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Clover Moore secures historic City of Sydney election

Clover Moore (front, centre) will return for a historic fifth term as Lord Mayor. Photo: Facebook/Lord Mayor Clover Moore.


Clover Moore has secured the City of Sydney Lord Mayoral race for a fifth successive term in an election that will extend her record-breaking stay on council. 

Cr Moore received just under 44 per cent of votes in the City election, with Labor candidate Linda Scott (15 per cent), Independent Yvonne Weldon (14) and Liberal Shauna Jarrett (12) the closest finishers to the longtime lord mayor. 

Cr Moore will enjoy a majority in the council chamber with her Clover Moore Independent Team, who attracted just under 43 per cent of votes in the council election. 

“I am very excited that our independent, progressive, community-led team has been reelected to run the City for the next three years,” Cr Moore said. 

“We are very excited about the fantastic support we’ve had from the Sydney community, we know it wasn’t an easy election, booths were very busy all day, so if you did persevere, thank you so much.” 

Having been at the helm of Sydney for the past 17 years, Cr Moore will be in the top job for another term, where she hopes to increase the City’s focus on environmental action and successfully return the 24-hour economy amid the COVID-19 recovery, which could include free concerts and new outdoor dining options. 

While speaking to City Hub in November, Cr Moore acknowledged that the pandemic has added a “whole other layer of work” over the past 18 months, with the two consequential postponements adding further difficulty to a brewing election campaign. 

The City of Sydney Lord Mayoral race was contested by an all-female field of six candidates, consisting of Cr Moore, Cr Scott, Ms Weldon, Ms Jarrett, Small Business Party candidate Angela Vithoulkas and Greens candidate Sylvie Ellsmore, with each of the challengers calling for a ‘refresh’ on council. 

Ms Weldon, who is set to be elected as a councillor, felt that her success at the polls was an indicator of the City’s readiness for change on council. 

“The enormous swing in the results is a clear sign that Sydney is ready for change, and I will work my hardest to make it happen,” Ms Weldon said via Facebook. 

“The residents and business owners of our beautiful city want genuine representation and consultation from local leaders – I will use my voice to fight for them, and create a fairer city for everybody.”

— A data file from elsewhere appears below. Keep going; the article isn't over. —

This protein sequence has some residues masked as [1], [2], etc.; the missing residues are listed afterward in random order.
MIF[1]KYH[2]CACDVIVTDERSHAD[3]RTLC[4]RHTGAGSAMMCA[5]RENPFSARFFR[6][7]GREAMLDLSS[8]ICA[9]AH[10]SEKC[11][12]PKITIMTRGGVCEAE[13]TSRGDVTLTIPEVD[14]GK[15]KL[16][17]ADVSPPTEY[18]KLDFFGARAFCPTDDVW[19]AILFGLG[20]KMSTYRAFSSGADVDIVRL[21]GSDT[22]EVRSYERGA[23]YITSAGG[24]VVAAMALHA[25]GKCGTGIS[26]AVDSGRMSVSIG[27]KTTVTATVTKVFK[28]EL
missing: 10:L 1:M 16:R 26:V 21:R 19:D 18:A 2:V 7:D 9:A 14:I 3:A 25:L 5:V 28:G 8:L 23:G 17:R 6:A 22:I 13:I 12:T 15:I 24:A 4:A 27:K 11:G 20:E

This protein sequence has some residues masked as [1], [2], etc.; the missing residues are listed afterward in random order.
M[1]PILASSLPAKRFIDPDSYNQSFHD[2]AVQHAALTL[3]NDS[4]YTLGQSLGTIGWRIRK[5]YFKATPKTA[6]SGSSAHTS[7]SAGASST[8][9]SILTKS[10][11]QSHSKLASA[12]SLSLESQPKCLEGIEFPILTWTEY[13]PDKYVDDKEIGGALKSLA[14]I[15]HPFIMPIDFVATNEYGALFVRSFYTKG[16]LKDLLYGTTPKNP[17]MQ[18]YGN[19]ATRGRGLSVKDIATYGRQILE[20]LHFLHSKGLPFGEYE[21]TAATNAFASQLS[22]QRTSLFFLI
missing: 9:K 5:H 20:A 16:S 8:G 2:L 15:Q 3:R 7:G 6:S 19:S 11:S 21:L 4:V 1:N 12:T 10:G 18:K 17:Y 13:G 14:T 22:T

Ms Weldon promised to “aggressively electrify” the City and power a green COVID-19 recovery if she had won the mayoralty, while Ms Ellsmore prioritised “urgent action to address the climate crisis”. 

The extension of Cr Moore’s reign in the City will add a further term to her four decades of service in public office. 

State of Play

Cr Moore was first elected to local government in the now-defunct South Sydney Council in 1980, a year before its amalgamation with Sydney City Council. She was elected after her efforts as a young mother in the Redfern community, through founding the Redfern Community Concern in the late 1970s and lobbying for improved facilities and living conditions in the inner city. 

After the State Government replaced all City councillors with appointed commissioners in 1987, Cr Moore stood for the NSW seat of Bligh (now renamed Sydney) in 1988, which she won and retained until 2012, whereby newly-introduced State legislation prevented her continuing in both capacities. Cr Moore chose to retain her local government position and helped elect her eventual successor, Alex Greenwich, into power. 

Two years after Cr Moore relinquished her role on Macquarie Street, the State Government and the Shooters and Fishers Party voted to give City businesses two votes in council elections, while residents and ratepayers remained at one. While this move was widely speculated to have been created to skew election results against the incumbent, an increased majority was found and a fourth term was granted to Cr Moore. 

Firmed Focus

Under Cr Moore’s Lord Mayoralty, the City has moved to focus on stronger financial management and greater environmental practice. 

The City has invested more than $2.1bn in infrastructure and community facilities over Cr Moore’s reign, while have also prioritised responsible planning for the future. Cr Moore’s team has also delivered 17 years of debt-free budgets while in office. 

This year, the City reached their 70 per cent emissions reduction target nine years earlier than planned, behind the installation of LED lights in Sydney streets and the conversion of 100 per cent renewable electricity in council operations. There has also been an increased array of solar panels on City homes and businesses, as well as greater collaborative efforts with businesses to create stronger access to recyclable waste outcomes, including for cardboard items and coffee cups. 

Natural gas usage in the City has quadrupled in the past 15 years, with gas-fired co and trigeneration used for pool heating the predominant reasoning for this surge. Co and trigeneration harness excess heat, steam or other gases that would otherwise be wasted to increase the overall efficiency of power generation. 

Cr Moore told City Hub that trigeneration would be replaced by renewables once it “comes to the end of its natural life”, but could not identify the timeline for this occurrence. 

With Cr Moore holding a majority in office, it is likely that an environmental and financial focus will continue.

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